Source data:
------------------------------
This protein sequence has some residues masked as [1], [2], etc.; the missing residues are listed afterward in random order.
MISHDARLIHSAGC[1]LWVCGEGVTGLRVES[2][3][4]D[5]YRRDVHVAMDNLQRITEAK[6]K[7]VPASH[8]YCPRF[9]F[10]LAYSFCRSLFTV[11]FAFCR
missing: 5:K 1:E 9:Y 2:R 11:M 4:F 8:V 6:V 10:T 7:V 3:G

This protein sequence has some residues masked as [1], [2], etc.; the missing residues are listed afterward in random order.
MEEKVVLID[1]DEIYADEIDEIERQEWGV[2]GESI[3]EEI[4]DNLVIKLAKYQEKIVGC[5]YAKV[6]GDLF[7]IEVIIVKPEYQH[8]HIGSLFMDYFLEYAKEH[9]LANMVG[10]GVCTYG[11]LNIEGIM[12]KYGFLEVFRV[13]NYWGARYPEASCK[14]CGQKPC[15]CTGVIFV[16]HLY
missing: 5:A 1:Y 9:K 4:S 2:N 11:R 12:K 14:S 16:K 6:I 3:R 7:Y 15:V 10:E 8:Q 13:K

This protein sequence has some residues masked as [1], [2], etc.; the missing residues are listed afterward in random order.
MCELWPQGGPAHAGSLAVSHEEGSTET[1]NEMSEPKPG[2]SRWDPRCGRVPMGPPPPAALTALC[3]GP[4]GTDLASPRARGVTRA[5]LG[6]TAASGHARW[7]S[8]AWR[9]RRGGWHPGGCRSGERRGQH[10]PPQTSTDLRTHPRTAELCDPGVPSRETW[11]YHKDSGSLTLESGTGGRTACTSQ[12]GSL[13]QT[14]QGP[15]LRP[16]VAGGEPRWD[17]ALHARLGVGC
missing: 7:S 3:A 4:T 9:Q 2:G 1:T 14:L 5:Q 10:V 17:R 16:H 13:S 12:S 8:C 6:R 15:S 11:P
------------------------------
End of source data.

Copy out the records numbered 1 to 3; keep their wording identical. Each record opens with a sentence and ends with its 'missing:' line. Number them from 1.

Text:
This protein sequence has some residues masked as [1], [2], etc.; the missing residues are listed afterward in random order.
MISHDARLIHSAGC[1]LWVCGEGVTGLRVES[2][3][4]D[5]YRRDVHVAMDNLQRITEAK[6]K[7]VPASH[8]YCPRF[9]F[10]LAYSFCRSLFTV[11]FAFCR
missing: 5:K 1:E 9:Y 2:R 11:M 4:F 8:V 6:V 10:T 7:V 3:G

This protein sequence has some residues masked as [1], [2], etc.; the missing residues are listed afterward in random order.
MEEKVVLID[1]DEIYADEIDEIERQEWGV[2]GESI[3]EEI[4]DNLVIKLAKYQEKIVGC[5]YAKV[6]GDLF[7]IEVIIVKPEYQH[8]HIGSLFMDYFLEYAKEH[9]LANMVG[10]GVCTYG[11]LNIEGIM[12]KYGFLEVFRV[13]NYWGARYPEASCK[14]CGQKPC[15]CTGVIFV[16]HLY
missing: 5:A 1:Y 9:K 4:S 2:N 11:R 12:K 14:S 16:K 6:I 3:R 7:Y 15:V 10:E 8:Q 13:K

This protein sequence has some residues masked as [1], [2], etc.; the missing residues are listed afterward in random order.
MCELWPQGGPAHAGSLAVSHEEGSTET[1]NEMSEPKPG[2]SRWDPRCGRVPMGPPPPAALTALC[3]GP[4]GTDLASPRARGVTRA[5]LG[6]TAASGHARW[7]S[8]AWR[9]RRGGWHPGGCRSGERRGQH[10]PPQTSTDLRTHPRTAELCDPGVPSRETW[11]YHKDSGSLTLESGTGGRTACTSQ[12]GSL[13]QT[14]QGP[15]LRP[16]VAGGEPRWD[17]ALHARLGVGC
missing: 7:S 3:A 4:T 9:Q 2:G 1:T 14:L 5:Q 10:V 17:R 16:H 13:S 12:S 8:C 6:R 15:S 11:P